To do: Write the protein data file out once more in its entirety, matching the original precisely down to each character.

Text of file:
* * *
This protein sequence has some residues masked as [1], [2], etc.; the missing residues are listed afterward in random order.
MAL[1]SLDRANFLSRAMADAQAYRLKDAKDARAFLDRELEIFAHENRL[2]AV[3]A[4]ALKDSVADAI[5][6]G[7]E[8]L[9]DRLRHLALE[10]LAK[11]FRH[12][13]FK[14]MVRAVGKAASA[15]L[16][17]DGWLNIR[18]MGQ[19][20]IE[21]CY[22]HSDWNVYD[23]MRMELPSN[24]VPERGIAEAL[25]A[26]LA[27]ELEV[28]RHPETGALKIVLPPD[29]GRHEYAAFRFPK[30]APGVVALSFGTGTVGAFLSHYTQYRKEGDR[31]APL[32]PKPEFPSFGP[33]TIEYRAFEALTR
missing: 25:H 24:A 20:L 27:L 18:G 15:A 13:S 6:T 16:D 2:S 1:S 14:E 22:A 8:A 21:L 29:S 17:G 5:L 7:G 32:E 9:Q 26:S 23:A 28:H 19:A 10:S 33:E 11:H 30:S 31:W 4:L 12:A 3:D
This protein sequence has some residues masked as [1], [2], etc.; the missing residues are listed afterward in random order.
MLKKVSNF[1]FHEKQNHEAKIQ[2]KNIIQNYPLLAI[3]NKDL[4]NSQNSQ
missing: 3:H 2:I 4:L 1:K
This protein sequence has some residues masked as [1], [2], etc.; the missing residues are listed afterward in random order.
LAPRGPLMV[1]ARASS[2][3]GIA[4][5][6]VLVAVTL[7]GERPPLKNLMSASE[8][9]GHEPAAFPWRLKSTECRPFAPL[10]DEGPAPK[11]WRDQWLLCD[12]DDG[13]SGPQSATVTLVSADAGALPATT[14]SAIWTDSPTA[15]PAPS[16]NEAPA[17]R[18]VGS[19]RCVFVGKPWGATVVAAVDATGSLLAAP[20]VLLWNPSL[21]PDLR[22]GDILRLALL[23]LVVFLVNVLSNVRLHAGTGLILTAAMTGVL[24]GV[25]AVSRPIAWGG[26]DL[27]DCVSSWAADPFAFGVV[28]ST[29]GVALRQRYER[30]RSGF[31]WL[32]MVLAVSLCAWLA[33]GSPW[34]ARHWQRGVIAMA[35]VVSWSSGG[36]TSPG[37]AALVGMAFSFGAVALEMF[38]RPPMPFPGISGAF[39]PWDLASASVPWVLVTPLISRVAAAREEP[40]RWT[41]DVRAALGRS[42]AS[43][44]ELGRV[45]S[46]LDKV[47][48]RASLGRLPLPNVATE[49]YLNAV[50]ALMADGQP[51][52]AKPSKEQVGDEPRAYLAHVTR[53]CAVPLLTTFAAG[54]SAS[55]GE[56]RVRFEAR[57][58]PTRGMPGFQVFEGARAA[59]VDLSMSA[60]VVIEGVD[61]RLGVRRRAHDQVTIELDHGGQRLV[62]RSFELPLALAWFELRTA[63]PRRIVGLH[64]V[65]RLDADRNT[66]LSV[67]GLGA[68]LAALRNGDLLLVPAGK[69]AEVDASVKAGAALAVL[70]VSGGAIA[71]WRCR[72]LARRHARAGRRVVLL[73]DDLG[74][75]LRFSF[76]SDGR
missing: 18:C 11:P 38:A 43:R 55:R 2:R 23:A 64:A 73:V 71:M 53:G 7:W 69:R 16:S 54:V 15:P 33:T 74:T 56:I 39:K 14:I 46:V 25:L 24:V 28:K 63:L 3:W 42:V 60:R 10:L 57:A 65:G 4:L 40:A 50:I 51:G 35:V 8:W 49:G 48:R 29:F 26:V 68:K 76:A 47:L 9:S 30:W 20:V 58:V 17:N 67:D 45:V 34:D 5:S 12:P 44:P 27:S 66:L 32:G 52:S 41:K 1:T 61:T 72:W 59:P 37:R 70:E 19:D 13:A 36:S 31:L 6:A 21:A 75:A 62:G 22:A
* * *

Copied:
This protein sequence has some residues masked as [1], [2], etc.; the missing residues are listed afterward in random order.
MAL[1]SLDRANFLSRAMADAQAYRLKDAKDARAFLDRELEIFAHENRL[2]AV[3]A[4]ALKDSVADAI[5][6]G[7]E[8]L[9]DRLRHLALE[10]LAK[11]FRH[12][13]FK[14]MVRAVGKAASA[15]L[16][17]DGWLNIR[18]MGQ[19][20]IE[21]CY[22]HSDWNVYD[23]MRMELPSN[24]VPERGIAEAL[25]A[26]LA[27]ELEV[28]RHPETGALKIVLPPD[29]GRHEYAAFRFPK[30]APGVVALSFGTGTVGAFLSHYTQYRKEGDR[31]APL[32]PKPEFPSFGP[33]TIEYRAFEALTR
missing: 25:H 24:A 20:L 27:L 18:G 15:A 13:S 6:T 16:D 2:S 1:S 14:E 22:A 8:A 21:L 29:S 17:G 5:L 7:G 32:E 9:Q 26:S 23:A 28:H 19:A 10:S 33:E 11:H 30:S 31:W 4:L 12:A 3:D
This protein sequence has some residues masked as [1], [2], etc.; the missing residues are listed afterward in random order.
MLKKVSNF[1]FHEKQNHEAKIQ[2]KNIIQNYPLLAI[3]NKDL[4]NSQNSQ
missing: 3:H 2:I 4:L 1:K
This protein sequence has some residues masked as [1], [2], etc.; the missing residues are listed afterward in random order.
LAPRGPLMV[1]ARASS[2][3]GIA[4][5][6]VLVAVTL[7]GERPPLKNLMSASE[8][9]GHEPAAFPWRLKSTECRPFAPL[10]DEGPAPK[11]WRDQWLLCD[12]DDG[13]SGPQSATVTLVSADAGALPATT[14]SAIWTDSPTA[15]PAPS[16]NEAPA[17]R[18]VGS[19]RCVFVGKPWGATVVAAVDATGSLLAAP[20]VLLWNPSL[21]PDLR[22]GDILRLALL[23]LVVFLVNVLSNVRLHAGTGLILTAAMTGVL[24]GV[25]AVSRPIAWGG[26]DL[27]DCVSSWAADPFAFGVV[28]ST[29]GVALRQRYER[30]RSGF[31]WL[32]MVLAVSLCAWLA[33]GSPW[34]ARHWQRGVIAMA[35]VVSWSSGG[36]TSPG[37]AALVGMAFSFGAVALEMF[38]RPPMPFPGISGAF[39]PWDLASASVPWVLVTPLISRVAAAREEP[40]RWT[41]DVRAALGRS[42]AS[43][44]ELGRV[45]S[46]LDKV[47][48]RASLGRLPLPNVATE[49]YLNAV[50]ALMADGQP[51][52]AKPSKEQVGDEPRAYLAHVTR[53]CAVPLLTTFAAG[54]SAS[55]GE[56]RVRFEAR[57][58]PTRGMPGFQVFEGARAA[59]VDLSMSA[60]VVIEGVD[61]RLGVRRRAHDQVTIELDHGGQRLV[62]RSFELPLALAWFELRTA[63]PRRIVGLH[64]V[65]RLDADRNT[66]LSV[67]GLGA[68]LAALRNGDLLLVPAGK[69]AEVDASVKAGAALAVL[70]VSGGAIA[71]WRCR[72]LARRHARAGRRVVLL[73]DDLG[74][75]LRFSF[76]SDGR
missing: 18:C 11:P 38:A 43:R 55:R 2:R 23:A 64:A 73:V 71:M 53:G 7:W 69:R 16:S 54:V 15:P 33:T 74:T 56:I 39:K 14:I 46:V 25:L 24:V 28:K 63:L 3:W 42:V 60:R 10:L 57:A 65:G 4:L 40:A 50:I 51:G 35:V 8:W 49:G 48:R 29:F 26:V 68:K 76:A 47:L 9:S 30:W 20:V 58:V 17:N 67:D 45:V 34:D 5:S 12:P 44:P 27:S 66:L 32:G 52:S 41:K 1:T 61:T 72:W 59:P 37:R 70:E 19:D 13:A 36:S 31:L 6:A 21:A 75:A 62:G 22:A